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http://maccentral.macworld.com/news/0302/19.macbu.php

I didn't see that one coming.

It sounds like they are going to maintain the thing too... I would have thought they would have bought it to axe it. But I guess Micro$oft isn't worried about those using it, since you still have to install a version of Windows on VPC. In fact they'll make more money than on a PC user, you have to buy VPC with a copy of Windows.
 

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You don't have to buy or install a version of Windows to run VPC. Connectix supported RedHat Linux, and DOS 2000 is not a Windows OS.

I have to say this is very distressing news; time for the "other" emulators to pick up the ball and get a product out that is as mature as VPC.

I guess Linux on VPC is out the door now.
 

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When I saw that, I freaked -- another example of Microsoft "buying out the world." BLAH. I hope M$ sticks to their words (from CNET article):

<BLOCKQUOTE>quote:</font><HR>A Microsoft executive said the company did not purchase the software to kill it, nor does Microsoft plan to stop developing its native Macintosh software, such as the Mac OS X version of Office. <HR></BLOCKQUOTE>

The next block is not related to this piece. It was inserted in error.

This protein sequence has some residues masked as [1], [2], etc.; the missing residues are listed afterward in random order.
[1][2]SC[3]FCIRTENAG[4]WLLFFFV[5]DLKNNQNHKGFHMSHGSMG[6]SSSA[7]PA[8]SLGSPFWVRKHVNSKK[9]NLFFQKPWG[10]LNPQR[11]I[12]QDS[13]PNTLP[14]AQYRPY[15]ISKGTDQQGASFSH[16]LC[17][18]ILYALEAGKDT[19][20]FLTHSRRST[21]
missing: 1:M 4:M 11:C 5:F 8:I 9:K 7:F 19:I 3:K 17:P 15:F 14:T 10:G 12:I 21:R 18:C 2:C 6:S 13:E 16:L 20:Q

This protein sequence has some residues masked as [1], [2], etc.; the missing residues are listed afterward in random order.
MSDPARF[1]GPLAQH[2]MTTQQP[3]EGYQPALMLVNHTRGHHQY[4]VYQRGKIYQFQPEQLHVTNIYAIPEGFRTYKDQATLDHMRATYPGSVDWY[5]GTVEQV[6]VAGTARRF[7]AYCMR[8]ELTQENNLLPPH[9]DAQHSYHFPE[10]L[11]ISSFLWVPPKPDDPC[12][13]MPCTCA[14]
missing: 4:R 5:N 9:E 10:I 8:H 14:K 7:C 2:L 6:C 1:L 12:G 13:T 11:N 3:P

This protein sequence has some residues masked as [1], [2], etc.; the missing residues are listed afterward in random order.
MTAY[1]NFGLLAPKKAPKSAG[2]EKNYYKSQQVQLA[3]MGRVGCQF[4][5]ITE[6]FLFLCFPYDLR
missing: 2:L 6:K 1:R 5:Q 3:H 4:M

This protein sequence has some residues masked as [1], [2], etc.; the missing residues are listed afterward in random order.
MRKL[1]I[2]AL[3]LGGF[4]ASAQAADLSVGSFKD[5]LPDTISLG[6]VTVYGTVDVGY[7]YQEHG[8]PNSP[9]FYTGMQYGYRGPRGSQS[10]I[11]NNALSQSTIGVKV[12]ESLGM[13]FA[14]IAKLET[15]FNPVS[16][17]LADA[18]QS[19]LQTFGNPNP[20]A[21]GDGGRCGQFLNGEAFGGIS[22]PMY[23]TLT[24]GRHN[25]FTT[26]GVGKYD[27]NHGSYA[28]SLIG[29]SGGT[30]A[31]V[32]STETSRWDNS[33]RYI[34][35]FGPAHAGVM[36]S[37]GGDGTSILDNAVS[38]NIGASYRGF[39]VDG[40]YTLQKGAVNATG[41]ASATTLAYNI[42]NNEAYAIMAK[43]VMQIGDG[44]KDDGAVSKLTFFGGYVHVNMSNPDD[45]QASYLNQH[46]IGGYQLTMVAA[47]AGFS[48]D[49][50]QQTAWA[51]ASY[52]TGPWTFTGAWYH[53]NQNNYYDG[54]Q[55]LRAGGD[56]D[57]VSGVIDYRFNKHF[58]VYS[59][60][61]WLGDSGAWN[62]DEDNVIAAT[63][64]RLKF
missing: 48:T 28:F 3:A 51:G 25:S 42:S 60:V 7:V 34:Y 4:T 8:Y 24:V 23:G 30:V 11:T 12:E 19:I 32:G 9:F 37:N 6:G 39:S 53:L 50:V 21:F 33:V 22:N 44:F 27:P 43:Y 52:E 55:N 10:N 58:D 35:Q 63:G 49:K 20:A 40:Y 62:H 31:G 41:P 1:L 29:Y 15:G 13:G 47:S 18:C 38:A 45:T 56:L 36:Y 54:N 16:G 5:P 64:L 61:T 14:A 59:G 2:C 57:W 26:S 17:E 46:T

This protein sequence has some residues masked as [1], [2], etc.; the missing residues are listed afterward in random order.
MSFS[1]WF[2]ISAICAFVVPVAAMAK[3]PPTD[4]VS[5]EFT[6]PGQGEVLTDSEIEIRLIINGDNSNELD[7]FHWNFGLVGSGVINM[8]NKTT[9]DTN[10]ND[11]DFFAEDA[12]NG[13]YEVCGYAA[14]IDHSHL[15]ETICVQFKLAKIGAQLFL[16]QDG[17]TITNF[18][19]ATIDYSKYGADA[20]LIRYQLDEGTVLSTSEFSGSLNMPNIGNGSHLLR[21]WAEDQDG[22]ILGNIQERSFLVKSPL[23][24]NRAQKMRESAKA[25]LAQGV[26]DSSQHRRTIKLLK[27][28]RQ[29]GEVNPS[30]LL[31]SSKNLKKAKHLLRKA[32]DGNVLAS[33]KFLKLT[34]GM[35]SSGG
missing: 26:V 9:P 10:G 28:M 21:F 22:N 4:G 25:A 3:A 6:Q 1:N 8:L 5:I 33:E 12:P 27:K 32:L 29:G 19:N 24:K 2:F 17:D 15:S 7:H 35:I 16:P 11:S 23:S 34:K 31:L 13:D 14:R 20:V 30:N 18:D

Why do I even care about VPC? Kazaa. :D
 

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Yup, this is bad bad news. You know what 2 things I can see happening with this...

#1 - All versions of LINUX for VPC....gone! Since Micro$oft hates linux and despises the open source community as they have called it a cancer, there will be no way to install a version of Linux in future versions...

#2 - VMAC - Yup, they will take the virtual PC container and recode it to run the Mac OS on PC based systems to try and help the mac faithful in making the move to Windows... sort of like the Mac on Linux that is out there.

I say it's time someone else does pick up the slack and work on the emulation software. I for one will never purchase VPC again since I try my best to not purchase any M$ software and support the company that is destroying the computing environment that I love so much.